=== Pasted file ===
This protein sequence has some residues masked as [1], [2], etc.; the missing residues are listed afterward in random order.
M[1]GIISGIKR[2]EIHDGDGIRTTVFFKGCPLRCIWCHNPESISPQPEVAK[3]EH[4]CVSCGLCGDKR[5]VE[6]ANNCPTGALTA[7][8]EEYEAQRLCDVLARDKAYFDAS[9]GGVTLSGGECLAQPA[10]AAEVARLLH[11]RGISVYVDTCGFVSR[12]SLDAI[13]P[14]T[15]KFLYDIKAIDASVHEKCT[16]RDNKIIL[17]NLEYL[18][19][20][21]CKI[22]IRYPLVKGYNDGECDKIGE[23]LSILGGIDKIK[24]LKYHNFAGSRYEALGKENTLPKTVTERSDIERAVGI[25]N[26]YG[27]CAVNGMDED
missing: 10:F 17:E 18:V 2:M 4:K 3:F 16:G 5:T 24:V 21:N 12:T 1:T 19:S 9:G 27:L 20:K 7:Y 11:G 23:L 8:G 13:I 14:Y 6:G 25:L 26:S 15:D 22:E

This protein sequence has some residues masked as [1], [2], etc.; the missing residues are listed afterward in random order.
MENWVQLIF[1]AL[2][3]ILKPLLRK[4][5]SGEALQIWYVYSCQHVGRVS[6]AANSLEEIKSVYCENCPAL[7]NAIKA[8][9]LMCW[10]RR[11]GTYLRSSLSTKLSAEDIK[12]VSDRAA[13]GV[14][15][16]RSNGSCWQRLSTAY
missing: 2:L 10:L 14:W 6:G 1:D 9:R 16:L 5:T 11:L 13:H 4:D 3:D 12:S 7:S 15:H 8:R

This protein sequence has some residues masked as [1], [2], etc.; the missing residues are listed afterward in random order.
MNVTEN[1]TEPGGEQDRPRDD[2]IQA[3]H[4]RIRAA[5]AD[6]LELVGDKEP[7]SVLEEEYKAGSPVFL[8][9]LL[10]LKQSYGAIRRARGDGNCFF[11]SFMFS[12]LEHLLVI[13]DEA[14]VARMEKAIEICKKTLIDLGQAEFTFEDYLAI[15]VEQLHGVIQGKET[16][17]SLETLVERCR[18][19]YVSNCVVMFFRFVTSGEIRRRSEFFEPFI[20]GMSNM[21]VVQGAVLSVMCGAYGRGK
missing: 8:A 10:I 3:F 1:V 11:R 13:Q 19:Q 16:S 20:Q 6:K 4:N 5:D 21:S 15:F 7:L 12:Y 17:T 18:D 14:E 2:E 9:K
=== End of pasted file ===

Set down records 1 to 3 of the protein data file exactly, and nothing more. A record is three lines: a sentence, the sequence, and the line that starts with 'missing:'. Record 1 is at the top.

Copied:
This protein sequence has some residues masked as [1], [2], etc.; the missing residues are listed afterward in random order.
M[1]GIISGIKR[2]EIHDGDGIRTTVFFKGCPLRCIWCHNPESISPQPEVAK[3]EH[4]CVSCGLCGDKR[5]VE[6]ANNCPTGALTA[7][8]EEYEAQRLCDVLARDKAYFDAS[9]GGVTLSGGECLAQPA[10]AAEVARLLH[11]RGISVYVDTCGFVSR[12]SLDAI[13]P[14]T[15]KFLYDIKAIDASVHEKCT[16]RDNKIIL[17]NLEYL[18][19][20][21]CKI[22]IRYPLVKGYNDGECDKIGE[23]LSILGGIDKIK[24]LKYHNFAGSRYEALGKENTLPKTVTERSDIERAVGI[25]N[26]YG[27]CAVNGMDED
missing: 10:F 17:E 18:V 2:M 4:K 3:F 16:G 5:T 24:V 21:N 12:T 1:T 19:S 9:G 27:L 20:K 7:Y 11:G 23:L 8:G 13:I 14:Y 6:G 25:L 26:S 15:D 22:E

This protein sequence has some residues masked as [1], [2], etc.; the missing residues are listed afterward in random order.
MENWVQLIF[1]AL[2][3]ILKPLLRK[4][5]SGEALQIWYVYSCQHVGRVS[6]AANSLEEIKSVYCENCPAL[7]NAIKA[8][9]LMCW[10]RR[11]GTYLRSSLSTKLSAEDIK[12]VSDRAA[13]GV[14][15][16]RSNGSCWQRLSTAY
missing: 2:L 10:L 14:W 6:G 1:D 9:R 16:L 5:T 11:L 13:H 4:D 3:D 12:S 7:S 15:H 8:R

This protein sequence has some residues masked as [1], [2], etc.; the missing residues are listed afterward in random order.
MNVTEN[1]TEPGGEQDRPRDD[2]IQA[3]H[4]RIRAA[5]AD[6]LELVGDKEP[7]SVLEEEYKAGSPVFL[8][9]LL[10]LKQSYGAIRRARGDGNCFF[11]SFMFS[12]LEHLLVI[13]DEA[14]VARMEKAIEICKKTLIDLGQAEFTFEDYLAI[15]VEQLHGVIQGKET[16][17]SLETLVERCR[18][19]YVSNCVVMFFRFVTSGEIRRRSEFFEPFI[20]GMSNM[21]VVQGAVLSVMCGAYGRGK
missing: 8:A 10:I 3:F 1:V 11:R 13:Q 19:Q 16:S 20:Q 6:K 4:N 5:D 21:S 15:F 7:L 12:Y 17:T 18:D 14:E 2:E 9:K